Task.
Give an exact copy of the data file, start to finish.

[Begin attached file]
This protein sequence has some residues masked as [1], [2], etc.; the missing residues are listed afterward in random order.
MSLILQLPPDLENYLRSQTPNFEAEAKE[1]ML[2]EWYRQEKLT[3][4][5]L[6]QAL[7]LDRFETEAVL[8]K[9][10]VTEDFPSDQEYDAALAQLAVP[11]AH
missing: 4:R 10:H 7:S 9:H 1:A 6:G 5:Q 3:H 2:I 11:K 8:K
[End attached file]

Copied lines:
This protein sequence has some residues masked as [1], [2], etc.; the missing residues are listed afterward in random order.
MSLILQLPPDLENYLRSQTPNFEAEAKE[1]ML[2]EWYRQEKLT[3][4][5]L[6]QAL[7]LDRFETEAVL[8]K[9][10]VTEDFPSDQEYDAALAQLAVP[11]AH
missing: 4:R 10:H 7:S 9:H 1:A 6:G 5:Q 3:H 2:I 11:K 8:K